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I'd like to start by saying, I've seen the question, How can we prepare our child for the arrival of adopted siblings and although I have not looked at every linked resource thoroughly, it looks like a wonderful resource, but my question is a little more specific.

My daughter is seven and has wanted a younger sibling for ages, so all of the links on that other question will be relevant and helpful in regard to the part where my daughter thinks this sibling is explicitly for her - and she will definitely need to learn about space (I imagine her thinking she gets to direct everything the other child does and being disappointed when her new sibling isn't interested in the same things she likes) so I am glad to see the question at least partially already here.

For this question, I am referring more to the "fostering" portion of what we are doing.

Concern number 1: There is a very good chance we will have children in our home who simply need short-term care and who are not available to be adopted, while the child we eventually will adopt is being matched up with us. How do I help both children when it comes time for "good-bye," and how do I help my daughter understand good-byes will likely be part of the process?

Concern number 2: Helping my child fully understand why the children who need fostering, need fostering while respecting the foster child's privacy and rights while also helping our biological child develop empathy and tact. She'll know, at least on some level, that these children are in our home for what are often likely nefarious behavior on the part of a birth parent (or both).

I would love to hear from parents that have had personal experience with this, psychiatrists or social workers. Thanks so much in advance.

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This sounds like two distinct questions. Split them into two posts? –  Torben Gundtofte-Bruun Jan 3 at 7:53

1 Answer 1

On the first point, unfortunately there isn't a good way to soften the blow ahead of time. Children that age live day to day. You can tell your daughter it's probably temporary, but it won't really hit her until it actually happens. What they told us in our class is that it's better to try to form an attachment even knowing you'll lose it, than to be afraid to form an attachment at all, which leads to a cold and distant relationship. Our kids still ask to visit foster kids who haven't lived with us in years, and I don't think that's a bad thing. They miss them, but it's not a painful loss anymore.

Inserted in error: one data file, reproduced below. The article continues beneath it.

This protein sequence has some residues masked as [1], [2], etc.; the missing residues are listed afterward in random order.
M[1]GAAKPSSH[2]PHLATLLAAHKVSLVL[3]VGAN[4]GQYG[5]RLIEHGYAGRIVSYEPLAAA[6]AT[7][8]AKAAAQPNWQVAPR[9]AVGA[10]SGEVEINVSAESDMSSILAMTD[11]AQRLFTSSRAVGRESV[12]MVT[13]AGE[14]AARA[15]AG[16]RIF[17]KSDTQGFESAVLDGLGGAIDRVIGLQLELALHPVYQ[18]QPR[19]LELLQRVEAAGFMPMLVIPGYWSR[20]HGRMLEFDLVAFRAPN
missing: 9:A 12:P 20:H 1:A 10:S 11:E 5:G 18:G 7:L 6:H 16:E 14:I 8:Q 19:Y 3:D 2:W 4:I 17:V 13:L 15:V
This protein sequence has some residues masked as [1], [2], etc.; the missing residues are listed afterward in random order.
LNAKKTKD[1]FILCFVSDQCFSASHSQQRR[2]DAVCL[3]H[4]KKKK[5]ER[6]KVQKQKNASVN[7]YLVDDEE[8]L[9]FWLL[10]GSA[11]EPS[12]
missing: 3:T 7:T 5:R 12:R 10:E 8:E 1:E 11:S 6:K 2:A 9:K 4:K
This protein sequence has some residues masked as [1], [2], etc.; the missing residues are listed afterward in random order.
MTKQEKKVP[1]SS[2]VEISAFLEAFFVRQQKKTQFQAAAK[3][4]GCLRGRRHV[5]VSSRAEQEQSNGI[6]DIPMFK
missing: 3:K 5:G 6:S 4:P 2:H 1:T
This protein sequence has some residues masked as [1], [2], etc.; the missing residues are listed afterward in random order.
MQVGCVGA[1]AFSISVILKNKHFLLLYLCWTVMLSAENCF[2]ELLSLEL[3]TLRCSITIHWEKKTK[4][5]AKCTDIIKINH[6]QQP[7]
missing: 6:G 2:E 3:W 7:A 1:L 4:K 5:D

On the second point, our permanent children were too young to care. Curious children we met around your daughter's age would be satisfied with, "They're living with us while their parents learn to be better parents." Honestly, you don't have to worry about young kids. They are naturally open and accepting. It's adults who are persistent about that question. What we tell adults about why our son was in foster care is, "That's his personal business, and we will let him be the one to decide to share it or not with whomever he wants, when he is old enough to understand the ramifications of his choice."

If there are specific behavior issues to explain, the great thing about children is they're usually satisfied with simple, somewhat vague explanations, like "She's scared of knives because someone tried to hurt her with one before, so she came to live with us so she could be safe." Don't act like you're trying to hide something, just be matter of fact about whatever you can share.

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This is probably really good advice, but in regard to the vague answers - I have a kid that won't be satisfied with that and who has a highly sensitive and empathetic nature so she may need a little more pressure not to persist in asking questions - The "that's his buisiness part" followed with a "and he can share when he chooses, but it is rude to continuously ask" (or something more refined) would probably become the broken record refrain though. :-) –  balanced mama Jan 4 at 2:26

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